|photo by Amy Brandon|
I've always thought a body would have to be sick and dying before they saw the Lord. And I imagined that when He came it would be like looking at the Baptist window: pretty as colored glass with the sun pouring through, such a shine you don't know it's getting dark...But I'll wager it never happens. I'll wager at the very end a body realizes the Lord has already shown Himself. That things just as they are, just what they've always seen, was seeing Him. As for me, I could leave the world with today in my eyes." ~Sook in Truman Capote's "A Christmas Memory"
I haven't liked Christmas for a very long time. Christmas is my husband's favorite holiday. You can see the problem here. I haven't liked Christmas since my family and I put up the Christmas tree to surprise my brother when he came home from his date one Saturday night 29 years ago, and he never came home. That kind of trauma can put you right off a Christmas tree.
When I spent my first Christmas with Ken, I realized I was going to have to work through some issues (a lot of issues, actually, but this post is about Christmas). So I've learned to put up a tree again, and we've started some new traditions. One of them is reading Christmas stories aloud to each other. Our first Christmas together a couple of years ago, he read his favorite to me. This year, it was my turn, so Monday night, sitting by the bonfire and watching the Cold Moon rise, I read to him "A Christmas Memory" by Truman Capote.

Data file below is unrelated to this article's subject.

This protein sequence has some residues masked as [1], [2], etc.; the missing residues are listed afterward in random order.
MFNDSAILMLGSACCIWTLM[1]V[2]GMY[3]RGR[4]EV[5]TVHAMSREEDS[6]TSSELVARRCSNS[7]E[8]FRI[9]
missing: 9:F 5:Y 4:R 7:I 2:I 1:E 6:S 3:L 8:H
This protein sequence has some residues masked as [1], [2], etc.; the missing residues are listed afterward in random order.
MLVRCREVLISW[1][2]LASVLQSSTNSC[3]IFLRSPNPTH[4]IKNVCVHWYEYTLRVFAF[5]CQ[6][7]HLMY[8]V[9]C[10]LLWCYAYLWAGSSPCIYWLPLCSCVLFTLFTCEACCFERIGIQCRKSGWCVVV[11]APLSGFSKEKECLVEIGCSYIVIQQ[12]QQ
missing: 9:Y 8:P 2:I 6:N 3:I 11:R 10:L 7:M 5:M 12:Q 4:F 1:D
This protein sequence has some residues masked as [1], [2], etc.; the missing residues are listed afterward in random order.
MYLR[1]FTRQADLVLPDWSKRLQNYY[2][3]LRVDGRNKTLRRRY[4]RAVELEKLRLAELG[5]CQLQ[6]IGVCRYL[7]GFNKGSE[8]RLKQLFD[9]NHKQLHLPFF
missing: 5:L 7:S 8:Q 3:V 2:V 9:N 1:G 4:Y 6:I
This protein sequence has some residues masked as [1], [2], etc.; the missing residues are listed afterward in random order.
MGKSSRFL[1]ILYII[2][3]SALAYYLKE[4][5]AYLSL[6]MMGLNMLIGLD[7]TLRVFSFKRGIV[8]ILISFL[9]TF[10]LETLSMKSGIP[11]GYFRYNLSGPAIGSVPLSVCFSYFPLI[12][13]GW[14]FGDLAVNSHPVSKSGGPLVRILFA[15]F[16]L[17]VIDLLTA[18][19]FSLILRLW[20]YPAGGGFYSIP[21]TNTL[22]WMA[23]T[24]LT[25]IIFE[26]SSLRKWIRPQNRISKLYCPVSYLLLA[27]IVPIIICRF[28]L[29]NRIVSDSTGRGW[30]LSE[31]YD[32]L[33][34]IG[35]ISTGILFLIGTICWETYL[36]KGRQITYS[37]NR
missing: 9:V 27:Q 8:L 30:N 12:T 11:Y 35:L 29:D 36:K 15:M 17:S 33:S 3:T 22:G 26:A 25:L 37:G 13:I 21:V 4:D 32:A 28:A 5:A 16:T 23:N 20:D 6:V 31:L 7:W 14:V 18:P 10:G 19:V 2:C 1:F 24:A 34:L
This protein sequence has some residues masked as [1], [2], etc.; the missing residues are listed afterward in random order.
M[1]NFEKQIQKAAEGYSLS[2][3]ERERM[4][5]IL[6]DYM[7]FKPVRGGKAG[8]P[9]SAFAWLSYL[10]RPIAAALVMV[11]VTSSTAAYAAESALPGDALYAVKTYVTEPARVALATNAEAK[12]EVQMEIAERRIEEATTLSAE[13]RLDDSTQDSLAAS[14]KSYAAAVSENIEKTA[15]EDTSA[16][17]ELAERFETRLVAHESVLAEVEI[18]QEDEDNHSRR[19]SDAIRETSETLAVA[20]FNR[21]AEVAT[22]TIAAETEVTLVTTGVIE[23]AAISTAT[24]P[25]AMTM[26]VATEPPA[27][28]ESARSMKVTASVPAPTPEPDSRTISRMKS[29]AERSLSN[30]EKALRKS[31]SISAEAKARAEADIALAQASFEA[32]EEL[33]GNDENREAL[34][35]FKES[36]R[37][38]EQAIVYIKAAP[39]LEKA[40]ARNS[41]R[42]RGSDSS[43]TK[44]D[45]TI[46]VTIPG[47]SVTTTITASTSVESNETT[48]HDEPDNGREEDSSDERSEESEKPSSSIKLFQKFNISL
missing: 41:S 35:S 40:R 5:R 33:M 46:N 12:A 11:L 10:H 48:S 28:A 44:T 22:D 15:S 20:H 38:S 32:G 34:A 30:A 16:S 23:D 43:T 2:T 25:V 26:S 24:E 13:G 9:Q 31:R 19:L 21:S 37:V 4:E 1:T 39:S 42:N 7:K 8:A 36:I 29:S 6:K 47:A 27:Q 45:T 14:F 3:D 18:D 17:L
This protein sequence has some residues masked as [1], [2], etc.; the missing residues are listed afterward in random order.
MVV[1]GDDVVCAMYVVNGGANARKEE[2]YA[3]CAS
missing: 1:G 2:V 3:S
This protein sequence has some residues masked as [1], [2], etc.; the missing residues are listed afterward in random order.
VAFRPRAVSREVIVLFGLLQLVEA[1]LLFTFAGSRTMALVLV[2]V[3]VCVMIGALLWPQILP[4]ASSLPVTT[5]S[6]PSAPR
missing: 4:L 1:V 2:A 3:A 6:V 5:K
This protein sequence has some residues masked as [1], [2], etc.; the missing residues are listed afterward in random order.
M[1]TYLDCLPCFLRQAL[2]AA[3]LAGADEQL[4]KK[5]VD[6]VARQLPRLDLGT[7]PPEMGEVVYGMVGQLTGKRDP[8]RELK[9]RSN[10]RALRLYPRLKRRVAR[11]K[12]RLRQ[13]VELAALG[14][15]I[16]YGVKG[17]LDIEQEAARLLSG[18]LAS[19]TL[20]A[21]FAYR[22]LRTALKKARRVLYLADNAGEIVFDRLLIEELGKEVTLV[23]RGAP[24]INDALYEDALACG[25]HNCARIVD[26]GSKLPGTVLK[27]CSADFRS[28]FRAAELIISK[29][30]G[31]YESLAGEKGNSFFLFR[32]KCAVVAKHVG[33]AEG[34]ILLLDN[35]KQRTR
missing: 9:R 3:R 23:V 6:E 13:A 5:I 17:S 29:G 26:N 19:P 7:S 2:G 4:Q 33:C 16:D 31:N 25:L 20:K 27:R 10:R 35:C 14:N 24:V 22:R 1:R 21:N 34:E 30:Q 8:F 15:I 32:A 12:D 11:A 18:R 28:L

"A Christmas Memory" is a heart-warming and heart-wrenching reminiscence of an idyllic time in Capote's childhood right before rectitude and Baptist morality ruin everything. His lyrical and evocative language carries me away to a place and time lost to both him and me. The story is of the beginning of the Christmas season for Capote and his cousin, Sook. (Her name is not mentioned in this story but is in another of his stories called "One Christmas.") Sook, though sixty-something to his seven, is Capote's best childhood friend. They live together, along with various other adult cousins he satrically dubs "Those Who Know Best." Because Sook is different: naive, child-like, and simple, Those Who Know Best treat her with dismissive disdain, but her depth of feeling and understanding far outshine those who have her in their charge.
After a perfectly innocent and natural incident with some whisky leftover from making fruitcake, Those Who Know Best swoop in and impose the arc of their moral will on Capote and Sook, and nothing is ever the same again. A story that is both beautiful and sad may not seem like the best kind of Christmas story to some, but it is perfect for me. It is perfect for all of us for whom Christmas is both beautiful and sad, we the broken living who realize how closely intertwined beauty and sadness are and who have come to know intimately that not only does the one not preclude the other, but also to know that there is a certain kind of beauty that grows only out of sadness.